A Darkly Impossible Romance – A Review of From Afar

The winner of the Golden Lion at the 72nd Venice International Film Festival in 2015, From Afar is the debut feature film by Lorenzo Vigas. The film is centered around Armando (Alfredo Castro), a lonely but wealthy middle-aged denture-maker who takes to the streets to find straight, reluctant young men to pay to stand, about-face with their nude buttocks facing him for his sexual gratification. Armando’s sexual modus operandi is interestingly “hands-off,” so-to-speak, as he never touches the young men he pays. Strangely enough, the lack of actual intercourse makes the experience seem even more demeaning for Armando’s young subjects as they stand starkly aware of their objectification and desperation.

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Armando’s risky while also seemingly predatory hunt for young men is contrasted by his deeply repressed yet highly ordered personal life, which seems devoid of meaningful company or consistent familial interaction. His relative wealth in comparison to the poverty-stricken quarters he searches for men in also provides him no seeming comfort. Armando’s sexual routine brings him into contact with Élder (Luis Silva), a young man in a street gang involved in petty crime. Even by the low standards set by his own criminal behavior, Élder is an especially troubling individual with a penchant for violence and instability. Running the streets without a mind for even surface-deep analysis, Élder is a primal animal, moving from exploit to exploit with a single-minded focus.

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Armando’s initial encounter with Élder is a familiar story in which Élder greets Armando’s requests with homophobic rage but obliges once a large sum of money enters the picture. However, Élder is never kind or willing to settle into the role of being hired, objectified or sexually exploited. The sexual purpose of which Élder has been sought is not fulfilled and a violent kerfuffle ends with Armando badly assaulted and his money stolen. Seemingly a complete experience that would impart a lesson of caution to even the most hard-headed, the experience does not end. Instead, Armando seeks out Élder again only to the same result minus the violence. Still, Armando persists in his interest leading to an unusual “trust then try” interaction of intrigue with limits. After paying to ascertain Élder’s whereabouts, Armando discovers Élder has been severely beaten. He nurses him back to health, entering a more personal yet still difficult interaction.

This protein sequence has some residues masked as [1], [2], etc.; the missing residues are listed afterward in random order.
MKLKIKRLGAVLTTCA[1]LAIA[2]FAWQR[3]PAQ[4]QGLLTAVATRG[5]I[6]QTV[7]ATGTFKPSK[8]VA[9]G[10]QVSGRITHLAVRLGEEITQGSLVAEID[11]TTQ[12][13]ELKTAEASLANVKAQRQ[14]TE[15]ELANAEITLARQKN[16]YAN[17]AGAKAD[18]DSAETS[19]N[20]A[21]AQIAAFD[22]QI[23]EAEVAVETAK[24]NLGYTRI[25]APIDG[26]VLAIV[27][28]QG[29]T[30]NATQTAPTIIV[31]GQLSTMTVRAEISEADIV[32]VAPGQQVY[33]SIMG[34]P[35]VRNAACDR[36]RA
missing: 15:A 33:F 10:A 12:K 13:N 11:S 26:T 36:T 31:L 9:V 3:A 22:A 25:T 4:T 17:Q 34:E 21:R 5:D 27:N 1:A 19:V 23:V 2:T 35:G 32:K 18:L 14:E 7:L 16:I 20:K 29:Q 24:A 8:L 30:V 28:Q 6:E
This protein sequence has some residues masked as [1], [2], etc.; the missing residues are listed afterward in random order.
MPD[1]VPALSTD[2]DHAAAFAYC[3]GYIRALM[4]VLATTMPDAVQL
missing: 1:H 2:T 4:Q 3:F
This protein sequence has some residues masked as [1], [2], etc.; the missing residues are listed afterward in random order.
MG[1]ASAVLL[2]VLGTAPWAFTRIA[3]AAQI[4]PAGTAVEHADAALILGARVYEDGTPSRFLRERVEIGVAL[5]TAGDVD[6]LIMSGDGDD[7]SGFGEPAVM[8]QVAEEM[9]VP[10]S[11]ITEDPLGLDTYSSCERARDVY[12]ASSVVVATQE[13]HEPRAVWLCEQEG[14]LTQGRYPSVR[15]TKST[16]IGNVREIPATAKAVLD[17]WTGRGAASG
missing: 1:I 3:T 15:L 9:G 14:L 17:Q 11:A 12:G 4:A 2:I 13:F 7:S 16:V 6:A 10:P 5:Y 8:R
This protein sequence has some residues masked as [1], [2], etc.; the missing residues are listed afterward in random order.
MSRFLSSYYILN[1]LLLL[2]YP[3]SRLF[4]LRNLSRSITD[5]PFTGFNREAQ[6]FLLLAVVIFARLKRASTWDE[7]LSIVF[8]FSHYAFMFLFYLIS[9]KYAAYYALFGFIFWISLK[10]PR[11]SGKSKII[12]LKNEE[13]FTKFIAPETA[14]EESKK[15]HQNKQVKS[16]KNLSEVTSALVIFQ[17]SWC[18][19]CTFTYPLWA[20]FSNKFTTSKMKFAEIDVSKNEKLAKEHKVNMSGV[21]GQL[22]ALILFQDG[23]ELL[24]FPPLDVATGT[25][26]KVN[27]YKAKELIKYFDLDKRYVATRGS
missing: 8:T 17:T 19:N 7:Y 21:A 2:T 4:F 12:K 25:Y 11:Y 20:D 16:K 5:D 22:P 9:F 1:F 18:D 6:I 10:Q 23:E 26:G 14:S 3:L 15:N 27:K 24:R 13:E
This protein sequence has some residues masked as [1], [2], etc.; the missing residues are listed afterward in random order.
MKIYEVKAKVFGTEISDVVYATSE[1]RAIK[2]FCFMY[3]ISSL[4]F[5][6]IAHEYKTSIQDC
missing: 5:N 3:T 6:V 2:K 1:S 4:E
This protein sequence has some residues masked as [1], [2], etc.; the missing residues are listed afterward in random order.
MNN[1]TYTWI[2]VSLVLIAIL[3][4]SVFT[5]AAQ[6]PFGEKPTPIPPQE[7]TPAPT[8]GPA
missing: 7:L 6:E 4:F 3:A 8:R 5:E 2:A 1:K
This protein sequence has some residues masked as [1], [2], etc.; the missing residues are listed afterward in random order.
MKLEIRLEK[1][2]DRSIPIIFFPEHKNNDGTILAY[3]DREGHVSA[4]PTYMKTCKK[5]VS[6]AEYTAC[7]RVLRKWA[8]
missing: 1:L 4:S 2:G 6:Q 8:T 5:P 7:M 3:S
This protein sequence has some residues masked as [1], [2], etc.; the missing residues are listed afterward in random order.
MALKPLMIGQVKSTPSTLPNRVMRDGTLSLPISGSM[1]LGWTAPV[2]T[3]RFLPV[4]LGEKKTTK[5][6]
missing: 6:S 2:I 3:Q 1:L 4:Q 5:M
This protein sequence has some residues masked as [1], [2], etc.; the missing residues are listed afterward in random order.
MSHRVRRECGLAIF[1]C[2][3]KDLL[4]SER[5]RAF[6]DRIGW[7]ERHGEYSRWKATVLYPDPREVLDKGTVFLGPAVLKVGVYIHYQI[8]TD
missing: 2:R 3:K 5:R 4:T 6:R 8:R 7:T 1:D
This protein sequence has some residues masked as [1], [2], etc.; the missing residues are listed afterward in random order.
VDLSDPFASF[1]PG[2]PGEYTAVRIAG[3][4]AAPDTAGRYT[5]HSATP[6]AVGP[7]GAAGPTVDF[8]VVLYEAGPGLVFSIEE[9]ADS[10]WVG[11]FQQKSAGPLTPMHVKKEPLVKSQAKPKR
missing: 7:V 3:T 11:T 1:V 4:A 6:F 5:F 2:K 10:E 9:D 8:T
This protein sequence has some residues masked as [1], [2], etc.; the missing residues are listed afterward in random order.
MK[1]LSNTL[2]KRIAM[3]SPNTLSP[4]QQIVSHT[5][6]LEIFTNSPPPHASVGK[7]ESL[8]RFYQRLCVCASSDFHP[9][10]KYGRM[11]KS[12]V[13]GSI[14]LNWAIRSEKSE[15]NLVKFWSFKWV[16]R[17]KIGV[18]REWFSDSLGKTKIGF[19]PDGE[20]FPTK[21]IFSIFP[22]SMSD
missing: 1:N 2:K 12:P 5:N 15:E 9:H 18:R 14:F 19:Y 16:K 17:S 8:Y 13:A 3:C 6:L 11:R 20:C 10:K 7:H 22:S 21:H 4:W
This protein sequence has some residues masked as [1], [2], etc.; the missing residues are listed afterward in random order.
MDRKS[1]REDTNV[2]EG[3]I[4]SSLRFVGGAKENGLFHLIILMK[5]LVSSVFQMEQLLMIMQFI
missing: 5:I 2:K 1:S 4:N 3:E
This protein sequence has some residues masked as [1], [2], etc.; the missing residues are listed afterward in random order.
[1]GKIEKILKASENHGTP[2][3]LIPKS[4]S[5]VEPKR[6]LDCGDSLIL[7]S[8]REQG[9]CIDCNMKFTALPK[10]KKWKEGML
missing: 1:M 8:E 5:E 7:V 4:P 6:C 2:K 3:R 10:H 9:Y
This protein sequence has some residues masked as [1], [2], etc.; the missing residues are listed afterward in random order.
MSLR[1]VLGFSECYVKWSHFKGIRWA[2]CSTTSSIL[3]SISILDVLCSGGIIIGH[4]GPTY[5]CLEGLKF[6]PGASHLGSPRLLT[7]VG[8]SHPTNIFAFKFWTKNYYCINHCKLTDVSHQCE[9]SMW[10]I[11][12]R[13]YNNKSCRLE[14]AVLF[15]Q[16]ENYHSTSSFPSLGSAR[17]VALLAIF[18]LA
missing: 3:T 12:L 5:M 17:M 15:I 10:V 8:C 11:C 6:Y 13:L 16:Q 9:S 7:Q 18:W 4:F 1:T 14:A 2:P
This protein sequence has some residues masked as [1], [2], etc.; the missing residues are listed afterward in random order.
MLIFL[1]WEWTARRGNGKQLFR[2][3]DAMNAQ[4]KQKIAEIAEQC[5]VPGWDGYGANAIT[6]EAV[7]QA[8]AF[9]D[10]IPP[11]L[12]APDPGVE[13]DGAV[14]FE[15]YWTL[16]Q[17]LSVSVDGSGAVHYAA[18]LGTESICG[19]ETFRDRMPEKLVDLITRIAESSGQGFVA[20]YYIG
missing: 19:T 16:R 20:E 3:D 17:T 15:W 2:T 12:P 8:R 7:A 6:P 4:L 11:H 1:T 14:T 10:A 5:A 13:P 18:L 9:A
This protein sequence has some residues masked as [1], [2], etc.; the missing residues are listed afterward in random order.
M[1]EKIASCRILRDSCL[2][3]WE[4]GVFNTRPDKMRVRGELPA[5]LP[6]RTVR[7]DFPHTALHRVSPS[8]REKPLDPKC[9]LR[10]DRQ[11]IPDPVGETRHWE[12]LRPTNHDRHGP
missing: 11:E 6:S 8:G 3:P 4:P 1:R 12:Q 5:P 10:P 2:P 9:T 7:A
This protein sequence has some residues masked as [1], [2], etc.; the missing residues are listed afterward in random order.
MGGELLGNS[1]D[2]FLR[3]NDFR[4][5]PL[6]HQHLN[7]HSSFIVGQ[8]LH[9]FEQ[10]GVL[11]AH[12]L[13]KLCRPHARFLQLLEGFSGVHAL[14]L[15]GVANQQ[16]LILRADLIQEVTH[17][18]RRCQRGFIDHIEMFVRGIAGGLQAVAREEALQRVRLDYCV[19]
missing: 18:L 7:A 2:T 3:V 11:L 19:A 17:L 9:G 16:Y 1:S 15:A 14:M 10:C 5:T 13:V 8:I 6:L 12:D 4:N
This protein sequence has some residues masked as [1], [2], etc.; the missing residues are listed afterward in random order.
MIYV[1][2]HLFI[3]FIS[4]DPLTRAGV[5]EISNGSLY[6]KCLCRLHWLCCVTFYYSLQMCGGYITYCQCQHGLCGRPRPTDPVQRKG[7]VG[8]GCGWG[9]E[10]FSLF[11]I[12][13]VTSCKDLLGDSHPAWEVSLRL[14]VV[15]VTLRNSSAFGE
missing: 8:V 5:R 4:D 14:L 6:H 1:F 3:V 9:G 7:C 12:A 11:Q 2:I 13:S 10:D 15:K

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As the characters interact, small but simple details illuminate the disposition of both men from Armando’s likely unpleasant upbringing with an unsympathetic father to Élder’s abusive upbringing that he intends to repeat with his own offspring to teach them “what life’s about” (an emblematic line indicative of how poverty perpetuates itself into repeated cycles). The film’s slow progression is built more on what’s not said than what is. It focuses more on gestures and actions than it does communication. In doing so, it communicates the dark impossibility of its situation. The characters are extraordinarily different as one has aged wearily into a double life while the other has barely experienced life as his actions become progressively conducive with long-term functioning.

Despite this, the characters balance themselves into a state in which there is the basic understanding that if these characters were a little kinder to their own selves as individuals, they could work as a couple and maybe be happy. Unfortunately, it is simultaneously clear that these characters are both past a point in their lives or development in which these needed changes are possible. The impossibility of them is emotionally frustrating because despite their less-than-likable initial on-screen impressions, they burgeoned into multi-dimensional people with causes and effects regarding the totality of their existence as human beings. The ambiguity of the ending is less ambiguous regarding one character than it is the other, but in any event, one can’t help but feel disappointed by the outcome of forced circumstantial dissolution. However, kudos to Lorenzo Vigas’ character-building prowess as his film overall is not disappointing. It’s quite telling even in its statement about impossible love.

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